While Congress is still mired in a partial government shutdown, the Administration is continuing to put out relevant health care regulations and approving new Medicaid work requirements. With the first health care hearings of 2019 beginning next week, we should get a sense of the level of oversight the Administration will be facing this Congress. We cover this and more in this week's health care preview.
January 18, 2019 | Blog | By Karen Lovitch, Cassandra Paolillo
In an Advisory Opinion posted earlier this week, the OIG gave the green light to a charitable pediatric clinic’s routine waiver of patient cost-sharing amounts on the basis. The OIG’s analysis hinged on several factors that, taken together, led the OIG to refrain from exercising its enforcement discretion.
January 17, 2019 | Blog | By Jordan Cohen
Over the last few weeks, we published a number of posts examining important developments and trends in 2018 as well as what we expect to see in 2019. Our posts cover a range of topics, including enforcement and litigation, HIPAA and the FDA. In case you missed one, below are links to all of our Year In Review posts.
January 16, 2019 | Blog
With the recent scoop from Politico that the Trump Administration is considering giving states the ability to implement Medicaid block grants, there has been considerable speculation on what the Administration is planning. Although we don’t know exactly what the Administration has in mind, there increasing skepticism on the legality of this move. So we are laying out the fundamentals and past history as we await the final guidance.
January 15, 2019 | Blog | By Eli Greenspan
While Congress and the Administration are dug in entering the third week of a partial government shutdown, both branches of government are looking to shape other policy areas in 2019. The Administration is reportedly looking at reforming the Medicaid program and Congress is ramping up its oversight of prescription drug prices.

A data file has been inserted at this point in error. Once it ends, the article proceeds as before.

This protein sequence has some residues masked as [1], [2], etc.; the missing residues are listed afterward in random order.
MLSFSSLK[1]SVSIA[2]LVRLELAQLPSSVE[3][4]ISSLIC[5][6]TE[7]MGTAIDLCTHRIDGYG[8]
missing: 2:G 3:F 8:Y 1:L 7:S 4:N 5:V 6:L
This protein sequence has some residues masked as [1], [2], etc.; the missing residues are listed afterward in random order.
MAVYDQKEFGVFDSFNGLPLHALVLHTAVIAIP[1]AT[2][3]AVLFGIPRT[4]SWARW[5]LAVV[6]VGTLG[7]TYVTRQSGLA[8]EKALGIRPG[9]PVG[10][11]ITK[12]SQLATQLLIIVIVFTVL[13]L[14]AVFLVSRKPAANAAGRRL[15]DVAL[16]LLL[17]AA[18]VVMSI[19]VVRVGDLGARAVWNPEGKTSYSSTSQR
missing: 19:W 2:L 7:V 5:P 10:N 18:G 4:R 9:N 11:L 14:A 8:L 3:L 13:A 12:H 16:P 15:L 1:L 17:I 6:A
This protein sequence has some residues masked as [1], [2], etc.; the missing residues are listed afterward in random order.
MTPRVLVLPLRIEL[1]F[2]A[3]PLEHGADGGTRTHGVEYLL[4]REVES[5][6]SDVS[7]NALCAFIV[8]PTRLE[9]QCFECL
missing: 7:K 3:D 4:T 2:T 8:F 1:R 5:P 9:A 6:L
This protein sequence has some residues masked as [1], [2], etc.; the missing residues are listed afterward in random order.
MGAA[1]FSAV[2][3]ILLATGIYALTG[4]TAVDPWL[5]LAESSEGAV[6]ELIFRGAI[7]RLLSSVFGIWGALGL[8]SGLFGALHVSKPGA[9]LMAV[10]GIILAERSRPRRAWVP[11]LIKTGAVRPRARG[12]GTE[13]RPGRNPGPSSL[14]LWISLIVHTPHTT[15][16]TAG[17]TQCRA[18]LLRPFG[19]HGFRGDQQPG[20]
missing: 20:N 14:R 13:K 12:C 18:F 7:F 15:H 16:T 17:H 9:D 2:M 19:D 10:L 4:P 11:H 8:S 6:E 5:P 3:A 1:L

We cover this and what it will mean for this Congress in this week's preview.
We cover this and what it will mean for this Congress in this week's preview.
Supreme Court to Decide Critical Case on When CMS Must Use Formal Rulemaking when Instructing Medicare Contractors
January 14, 2019 | Blog | By Laurence Freedman, Daryl Berke
On January 15, 2019, the U.S. Supreme Court will hear arguments in a hotly-contested case involving a challenge by hospitals over when Medicare’s instructions to its contractors impact a “substantive legal standard” and thus must be issued through formal rulemaking. In Azar v. Allina Health Services, the Court will review the U.S. Court of Appeals for the D.C. Circuit’s decision that threw out a new Medicare rate calculation methodology for Disproportionate Share Payments (DSH) to hospitals adopted by the U.S. Department of Health and Human Services (HHS) because the agency promulgated it through “interpretative guidance” but failed to undergo notice-and-comment rulemaking. The Supreme Court is now tasked with answering a broader question: what is the legal standard for when HHS must use formal rulemaking and not “interpretative” instructions to its contractors in the administration of the Medicare program?